John Irwin, a celebrated poet, critic, teacher, and editor who spent more than four decades at Johns Hopkins, died Friday after a long illness. He was 79.
Decker Professor in the Humanities emeritus, Irwin was the author of several works of literary criticism and three volumes of poetry, including most recently As Long As It's Big (Johns Hopkins University Press, 2005). He was editor of The Johns Hopkins Review from its rebirth in 2008 until 2015 and chair of the Writing Seminars for nearly 20 years. He retired from teaching in 2016.
"I feel honored to offer a few words to celebrate his luminous career as scholar, critic, teacher, poet, chairman, pillar of the humanities at Johns Hopkins, and an intellectual of a stature to compare with the greats of Gilman past," Jean McGarry, a professor in the Writing Seminars, said upon Irwin's retirement in 2016.
A modest man with a big laugh, Irwin had a photographic memory and an uncanny ability to guide students in unlocking deeper meanings in literature. Writing under the pseudonym John Bricuth, Irwin penned book-length poetic narratives noted for their unpredictability and mystery. His criticism was said to offer so thorough a reading of its subjects—most notably the modernists Faulkner, Hart Crane, Wallace Stevens, Borges, and Poe—that it answered any possible additional questions a reader might have. As an editor—both of the Hopkins Review and of the Poetry and Fiction Series of the University Press—he had a way of selecting the very best submissions in a highly collaborative and informal manner, a process that left his authors with heightened standards of their own.
Often described with words like acute, loyal, gentlemanly, and dapper, Irwin appeared the quintessential academic. But he also harbored surprises: From 1963 to 1966, he served in the U.S. Navy as communications watch officer on the staff of the Commander-in-Chief of the U.S. Pacific Fleet in Pearl Harbor.
His passions extended beyond literature to art, opera, food, and film. On the occasion of Irwin's retirement, his Writing Seminars colleague Brad Leithauser described Irwin's prodigious knowledge of chess, recalling a summer when he and Irwin were staying in the same villa in Florence:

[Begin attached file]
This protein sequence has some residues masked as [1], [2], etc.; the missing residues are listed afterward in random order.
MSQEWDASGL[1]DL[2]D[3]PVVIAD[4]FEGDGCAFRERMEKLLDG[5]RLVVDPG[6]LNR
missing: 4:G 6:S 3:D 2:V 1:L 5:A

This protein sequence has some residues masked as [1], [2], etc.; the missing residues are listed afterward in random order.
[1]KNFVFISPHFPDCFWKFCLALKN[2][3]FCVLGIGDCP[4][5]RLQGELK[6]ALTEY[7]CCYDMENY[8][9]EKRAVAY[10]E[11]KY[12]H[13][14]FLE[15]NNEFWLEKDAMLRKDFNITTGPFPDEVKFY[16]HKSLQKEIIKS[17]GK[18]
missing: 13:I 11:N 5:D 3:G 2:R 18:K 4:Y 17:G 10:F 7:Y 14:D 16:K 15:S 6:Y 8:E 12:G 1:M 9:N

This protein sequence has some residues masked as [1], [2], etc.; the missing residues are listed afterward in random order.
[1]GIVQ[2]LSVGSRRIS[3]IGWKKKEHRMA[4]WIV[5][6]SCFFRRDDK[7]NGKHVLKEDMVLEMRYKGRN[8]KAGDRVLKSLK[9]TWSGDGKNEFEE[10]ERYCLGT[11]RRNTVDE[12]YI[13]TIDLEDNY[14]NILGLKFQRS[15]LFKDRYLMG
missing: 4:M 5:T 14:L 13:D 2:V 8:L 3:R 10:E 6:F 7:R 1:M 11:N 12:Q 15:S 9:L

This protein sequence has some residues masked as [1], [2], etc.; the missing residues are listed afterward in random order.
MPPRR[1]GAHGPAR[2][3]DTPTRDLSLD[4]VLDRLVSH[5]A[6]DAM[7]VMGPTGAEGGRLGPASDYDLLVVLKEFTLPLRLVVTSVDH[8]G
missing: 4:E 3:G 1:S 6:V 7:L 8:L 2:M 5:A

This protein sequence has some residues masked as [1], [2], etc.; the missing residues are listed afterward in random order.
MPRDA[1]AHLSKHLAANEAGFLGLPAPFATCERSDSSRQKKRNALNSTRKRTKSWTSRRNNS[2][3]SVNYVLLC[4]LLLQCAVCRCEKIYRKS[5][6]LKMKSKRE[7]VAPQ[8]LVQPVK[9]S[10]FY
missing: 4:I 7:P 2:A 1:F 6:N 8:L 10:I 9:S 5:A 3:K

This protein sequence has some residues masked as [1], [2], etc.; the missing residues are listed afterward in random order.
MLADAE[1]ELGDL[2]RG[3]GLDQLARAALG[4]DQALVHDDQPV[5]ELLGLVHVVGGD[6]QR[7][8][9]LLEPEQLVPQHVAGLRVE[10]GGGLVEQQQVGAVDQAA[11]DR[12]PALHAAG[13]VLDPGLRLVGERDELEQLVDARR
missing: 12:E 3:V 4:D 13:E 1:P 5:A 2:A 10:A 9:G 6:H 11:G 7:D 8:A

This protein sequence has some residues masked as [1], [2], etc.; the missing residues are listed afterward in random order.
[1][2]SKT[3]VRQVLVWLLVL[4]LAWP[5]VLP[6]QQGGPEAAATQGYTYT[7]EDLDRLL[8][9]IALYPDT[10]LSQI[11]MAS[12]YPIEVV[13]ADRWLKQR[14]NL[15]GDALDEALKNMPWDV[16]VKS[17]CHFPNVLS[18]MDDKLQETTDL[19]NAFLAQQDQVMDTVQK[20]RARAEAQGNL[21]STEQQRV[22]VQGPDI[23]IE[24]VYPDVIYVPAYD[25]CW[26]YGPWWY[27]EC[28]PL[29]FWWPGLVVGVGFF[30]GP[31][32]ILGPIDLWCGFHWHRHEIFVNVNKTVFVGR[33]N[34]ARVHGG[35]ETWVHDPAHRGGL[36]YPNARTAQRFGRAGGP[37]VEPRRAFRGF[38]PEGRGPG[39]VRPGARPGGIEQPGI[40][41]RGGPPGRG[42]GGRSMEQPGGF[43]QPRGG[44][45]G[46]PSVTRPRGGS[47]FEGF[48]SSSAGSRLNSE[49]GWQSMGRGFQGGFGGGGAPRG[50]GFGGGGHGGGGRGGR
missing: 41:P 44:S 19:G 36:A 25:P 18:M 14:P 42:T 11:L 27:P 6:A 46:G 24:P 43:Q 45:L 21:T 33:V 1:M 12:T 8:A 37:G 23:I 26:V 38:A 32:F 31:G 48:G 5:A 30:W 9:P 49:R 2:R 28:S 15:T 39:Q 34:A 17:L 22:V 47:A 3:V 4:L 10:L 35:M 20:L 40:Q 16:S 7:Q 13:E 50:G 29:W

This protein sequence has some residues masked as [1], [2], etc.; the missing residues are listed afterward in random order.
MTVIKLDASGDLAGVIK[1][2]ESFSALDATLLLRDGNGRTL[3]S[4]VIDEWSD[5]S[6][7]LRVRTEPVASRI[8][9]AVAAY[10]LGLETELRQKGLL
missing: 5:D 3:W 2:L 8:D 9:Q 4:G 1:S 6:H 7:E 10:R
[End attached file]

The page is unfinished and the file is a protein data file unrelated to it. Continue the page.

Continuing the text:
"Often I, unable to sleep in the Italian summer sultriness, would play chess on the computer late into the night. My unseen opponent might likewise be in Italy, or maybe in England or America or Chile or Poland. It didn't matter where my opponent was located; this was somebody who was sharply on the attack, who was personally out to annihilate me, and who of course must be desperately fended off. John had a habit of wandering by at such times. He was about to go to bed, or maybe he'd already gone to bed, but he sensed there was a problem out there that required his urgent, discerning attention.
"He'd linger for long stretches over my shoulder—muttering, conferring, fretting and exulting by turns, and always seeking to expose to me strategic subtleties I might have overlooked. It's the distant image of John that remains most vivid in my mind, and I see now it might also serve as an image of the ideal academic colleague anywhere, anytime: somebody who peers over your shoulder and, as you contemplate making a move, gently inquires: "But have you considered this line of thought? And what about that one?"
Irwin earned a bachelor's degree in English from the University of St. Thomas in Houston, Texas, in 1962. Following his Navy service, he earned a master's degree and PhD, also in English, from Rice University. He arrived at Hopkins as assistant professor of English in 1970, leaving in 1974 to become editor of The Georgia Review at the University of Georgia. He returned to Hopkins in 1977 to become professor and chair of the Writing Seminars, and accepted a joint appointment in the English Department and an endowed chair, the Decker Professorship in the Humanities, in 1984.
He received the Helen C. Smith Memorial Award from the Texas Institute of Letters for the best book of poetry published by a Texas native or resident in 2005; was elected a fellow of the American Academy of Arts and Sciences, also in 2005; and in 1994, received both the Christian Gauss Prize from Phi Beta Kappa for the best book in the humanities and the Scaglione Prize from the Modern Language Association of America for the best book in comparative literary studies. He received a Guggenheim Fellowship in 1991 and a Danforth Fellowship in 1962-63 and 1967-70.
He is survived by his wife of 27 years, Meme Amosso Irwin, stepsons Francesco and Stefano Saccone, and two grandchildren. His brother, William Irwin, teaches at the University of Toronto.